A Letter From the Editors

District’s Decision to Change Elementary School Music Program Closes the Door to Artistic Exploration

You may forget the name of an 18th century composer, but you will never forget the joy of playing Hot Cross Buns on your fourth grade instrument of choice. 

The Palos Verdes Peninsula Unified School District’s decision to cut down the fourth grade music program will close the door to creative opportunities for elementary students. 

Learning a musical instrument is parallel to learning a new language. A fourth grader never knows if this instrument is their passion in dormancy, waiting to be discovered by yearlong participation in music. 

The only way for students to develop this passion is through prolonged exposure to a hands-on music program.

Young minds are more pliable, so picking up an instrument during fourth grade is much easier than beginning music in middle school. Students who miss out on music at a young age have a hard time sticking with it at a later age because by middle school, the discrepancy between proficiency levels is already prominent, decreasing motivation for those who are just beginning.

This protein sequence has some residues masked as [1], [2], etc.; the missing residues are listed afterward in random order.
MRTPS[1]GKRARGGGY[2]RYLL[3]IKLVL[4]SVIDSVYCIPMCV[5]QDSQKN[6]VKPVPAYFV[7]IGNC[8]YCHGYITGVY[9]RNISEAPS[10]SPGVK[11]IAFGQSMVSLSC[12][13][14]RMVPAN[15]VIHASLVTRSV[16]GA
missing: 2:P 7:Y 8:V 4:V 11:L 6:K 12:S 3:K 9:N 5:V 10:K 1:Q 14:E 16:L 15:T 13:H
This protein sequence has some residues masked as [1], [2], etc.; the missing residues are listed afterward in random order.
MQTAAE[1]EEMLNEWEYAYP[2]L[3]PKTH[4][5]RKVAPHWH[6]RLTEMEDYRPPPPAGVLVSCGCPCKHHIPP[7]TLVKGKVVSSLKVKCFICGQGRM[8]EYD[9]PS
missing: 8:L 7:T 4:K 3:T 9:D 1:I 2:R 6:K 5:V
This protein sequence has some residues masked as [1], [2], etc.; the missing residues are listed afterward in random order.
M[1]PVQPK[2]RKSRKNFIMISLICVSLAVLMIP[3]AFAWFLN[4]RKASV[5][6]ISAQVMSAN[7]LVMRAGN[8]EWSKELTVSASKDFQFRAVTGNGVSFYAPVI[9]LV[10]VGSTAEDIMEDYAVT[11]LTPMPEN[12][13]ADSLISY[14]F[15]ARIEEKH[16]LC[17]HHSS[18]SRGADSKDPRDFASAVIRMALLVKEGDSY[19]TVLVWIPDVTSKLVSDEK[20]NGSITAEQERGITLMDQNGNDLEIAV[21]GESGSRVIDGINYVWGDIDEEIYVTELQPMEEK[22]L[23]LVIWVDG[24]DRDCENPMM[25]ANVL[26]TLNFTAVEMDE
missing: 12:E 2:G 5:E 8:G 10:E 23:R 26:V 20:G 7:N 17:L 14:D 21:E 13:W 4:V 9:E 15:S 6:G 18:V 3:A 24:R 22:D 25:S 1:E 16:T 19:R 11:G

Furthermore, elementary students have much more free time to invest in learning a new talent compared to middle school students. They also have more time to find what works best for them – their natural style and method of thinking and learning. 

PVPUSD greatly values the significance of an interdisciplinary and diverse curriculum, which is why it provides a wide range of classes available to students. 

The music program is such a vital part of elementary school education, and while it’s true that not everyone continues to pursue music, people who learn this art at an early age develop secondary skills that are applicable to personal and academic goals. 

Such skills include improved hand-eye coordination and memory, which are important for children to develop. 

Through hours and hours of independent practicing, musicians also refine important qualities like discipline and a greater appreciation of the arts.

Cutting down the fourth grade music program may lead to the reduction of the fifth grade program when PVPUSD needs funding for other sectors. Districts such as San Fransisco’s Mount Diablo Unified School District have already modeled this, others even going as far as to cut music programs from middle school as well.

The number of students entering the middle school music departments is already decreasing, which directly translates to even fewer who choose to continue music in high school. 

With lower enrollment rates comes less funding as fewer parents and beneficiaries donate to the arts, and the district unintentionally devalues the importance of an education in music.

The district takes pride in its exceptional music department. But with declining numbers of music students due to the lack of funding and the reduction of fourth grade music, PVPUSD will no longer be able to call on string quartets or jazz combos to enhance its private events and students with a potential affinity for music will also feel the repercussions.